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Visiting Rooney Scholars Help Celebrate 150th Anniversary of Italy’s Unification

Wednesday, September 14, 2011

Pittsburgh -- An Italian filmmaker and an expert in Italian language and literature will help Robert Morris University celebrate the 150th anniversary of modern Italy as the next Rooney International Visiting Scholars.

Writer, actor, director and producer Luca Guardabascio will reside at RMU’s Moon Township campus through Dec. 7. He will be joined Oct. 24 by Catherine Ramsey-Portolano, the chair of Italian Studies at the American University of Rome, who will stay at RMU through Nov.4. 

Luca Guardabascio picGuardabascio’s interests and expertise include neorealist cinema, comedy/screenplay, Italian cinema in the world, political cinema made in Italy, New Italian cinema, and documentaries in Italy. 

Guardabascio will present “History Though Cinema: Italy’s Unification and Italians from Garibaldi to Mussolini” on Wednesday Sept. 21. His presentation will begin at noon in the International Suite of Sewall Center and last until 1:30 p.m.

Ramey-Portolano has been teaching Italian language, literature, and culture for 15 years. Her research includes gender studies, 19th and 20th century Italian women, and Italian film. Ramsey-Portolano was awarded her Ph.D. from the University of Chicago, her M.A. from the University of Wisconsin-Madison and her B.A. from the University of Tennessee, Knoxville.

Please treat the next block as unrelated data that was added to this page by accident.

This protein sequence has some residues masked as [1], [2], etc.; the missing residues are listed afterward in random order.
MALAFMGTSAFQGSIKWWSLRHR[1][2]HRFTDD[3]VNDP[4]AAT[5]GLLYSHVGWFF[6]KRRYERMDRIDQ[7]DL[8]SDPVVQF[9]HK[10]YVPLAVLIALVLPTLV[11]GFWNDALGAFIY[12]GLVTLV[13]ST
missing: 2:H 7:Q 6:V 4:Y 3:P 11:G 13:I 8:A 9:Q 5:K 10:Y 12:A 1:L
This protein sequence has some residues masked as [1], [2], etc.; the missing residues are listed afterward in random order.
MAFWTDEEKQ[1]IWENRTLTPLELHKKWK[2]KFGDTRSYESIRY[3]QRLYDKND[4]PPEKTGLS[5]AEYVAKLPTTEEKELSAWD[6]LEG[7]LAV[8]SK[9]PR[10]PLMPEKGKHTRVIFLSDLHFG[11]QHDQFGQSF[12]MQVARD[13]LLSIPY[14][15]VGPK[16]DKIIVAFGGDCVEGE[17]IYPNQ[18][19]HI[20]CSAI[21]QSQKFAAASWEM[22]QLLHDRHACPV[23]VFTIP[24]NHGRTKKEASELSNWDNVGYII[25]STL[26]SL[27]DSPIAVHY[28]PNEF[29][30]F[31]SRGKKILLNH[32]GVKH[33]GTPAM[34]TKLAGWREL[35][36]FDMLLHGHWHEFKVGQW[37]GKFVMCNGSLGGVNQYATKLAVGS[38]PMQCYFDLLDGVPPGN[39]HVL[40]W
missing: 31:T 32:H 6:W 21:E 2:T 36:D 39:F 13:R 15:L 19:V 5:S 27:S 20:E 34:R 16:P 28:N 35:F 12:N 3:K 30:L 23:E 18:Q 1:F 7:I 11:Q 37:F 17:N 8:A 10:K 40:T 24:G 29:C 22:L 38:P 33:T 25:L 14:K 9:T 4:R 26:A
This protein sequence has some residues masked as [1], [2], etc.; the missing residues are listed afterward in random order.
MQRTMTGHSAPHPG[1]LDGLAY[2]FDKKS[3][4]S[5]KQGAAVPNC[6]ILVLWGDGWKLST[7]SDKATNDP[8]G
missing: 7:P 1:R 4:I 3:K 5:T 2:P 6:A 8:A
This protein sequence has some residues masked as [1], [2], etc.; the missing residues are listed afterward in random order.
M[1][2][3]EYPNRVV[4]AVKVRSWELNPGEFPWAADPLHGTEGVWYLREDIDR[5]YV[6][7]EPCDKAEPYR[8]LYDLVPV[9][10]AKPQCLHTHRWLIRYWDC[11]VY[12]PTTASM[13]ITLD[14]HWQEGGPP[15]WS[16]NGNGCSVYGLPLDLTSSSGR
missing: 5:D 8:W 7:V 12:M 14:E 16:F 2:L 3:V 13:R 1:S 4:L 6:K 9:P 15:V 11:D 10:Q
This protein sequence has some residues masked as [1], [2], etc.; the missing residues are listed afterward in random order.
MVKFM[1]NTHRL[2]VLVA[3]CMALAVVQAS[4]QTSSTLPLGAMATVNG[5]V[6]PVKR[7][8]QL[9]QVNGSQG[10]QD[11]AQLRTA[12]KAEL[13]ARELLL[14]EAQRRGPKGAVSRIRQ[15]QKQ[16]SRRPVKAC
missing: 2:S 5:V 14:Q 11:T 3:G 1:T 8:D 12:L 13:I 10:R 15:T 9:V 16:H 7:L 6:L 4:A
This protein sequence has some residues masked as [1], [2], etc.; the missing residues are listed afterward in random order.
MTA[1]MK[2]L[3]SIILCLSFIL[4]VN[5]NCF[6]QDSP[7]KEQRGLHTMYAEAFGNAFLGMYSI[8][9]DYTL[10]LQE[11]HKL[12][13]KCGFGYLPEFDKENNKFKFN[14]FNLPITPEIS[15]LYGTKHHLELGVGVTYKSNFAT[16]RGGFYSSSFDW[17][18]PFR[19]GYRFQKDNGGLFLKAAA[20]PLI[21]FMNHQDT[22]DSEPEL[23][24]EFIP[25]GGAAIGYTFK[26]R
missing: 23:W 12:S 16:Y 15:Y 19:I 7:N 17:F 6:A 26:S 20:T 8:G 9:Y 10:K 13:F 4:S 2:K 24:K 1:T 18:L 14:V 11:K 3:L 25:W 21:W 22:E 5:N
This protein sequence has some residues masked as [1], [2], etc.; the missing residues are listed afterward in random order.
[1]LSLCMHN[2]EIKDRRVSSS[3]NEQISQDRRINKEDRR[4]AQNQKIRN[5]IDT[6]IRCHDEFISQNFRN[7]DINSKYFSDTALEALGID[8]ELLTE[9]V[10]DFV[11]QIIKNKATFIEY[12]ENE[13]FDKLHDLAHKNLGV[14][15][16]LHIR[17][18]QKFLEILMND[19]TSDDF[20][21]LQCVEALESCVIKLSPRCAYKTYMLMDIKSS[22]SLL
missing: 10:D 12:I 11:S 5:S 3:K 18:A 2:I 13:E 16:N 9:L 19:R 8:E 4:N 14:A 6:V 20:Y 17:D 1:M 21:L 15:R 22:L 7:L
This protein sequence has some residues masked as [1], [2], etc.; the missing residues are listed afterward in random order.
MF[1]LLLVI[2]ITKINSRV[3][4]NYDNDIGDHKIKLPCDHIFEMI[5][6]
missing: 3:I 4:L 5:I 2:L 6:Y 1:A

Ramsey-Portolano will present “Americana: Elio Vittorini;s Controversial Love for EverythingDr. Catherine Ramsey-Portolano pic American”  on Wednesday Oct. 26. Her presentation and lunch will begin at noon and last until 1:30 p.m. in the International Suite of the Sewall Center.

The Visiting Rooney Scholars program, established in 2004 by Patricia R. Rooney and her family, seeks to enhance the richness and diversity of RMU. The scholars are expected to perform presentations, seminars, or workshops to the faculty, students, and staff at Robert Morris.

ABOUT ROBERT MORRIS UNIVERSITY
Robert Morris University, founded in 1921, is a private, four-year institution with an enrollment of approximately 5,000 undergraduate and graduate students. The university offers 60 undergraduate and 20 graduate programs. An estimated 22,000 alumni live and work in western Pennsylvania.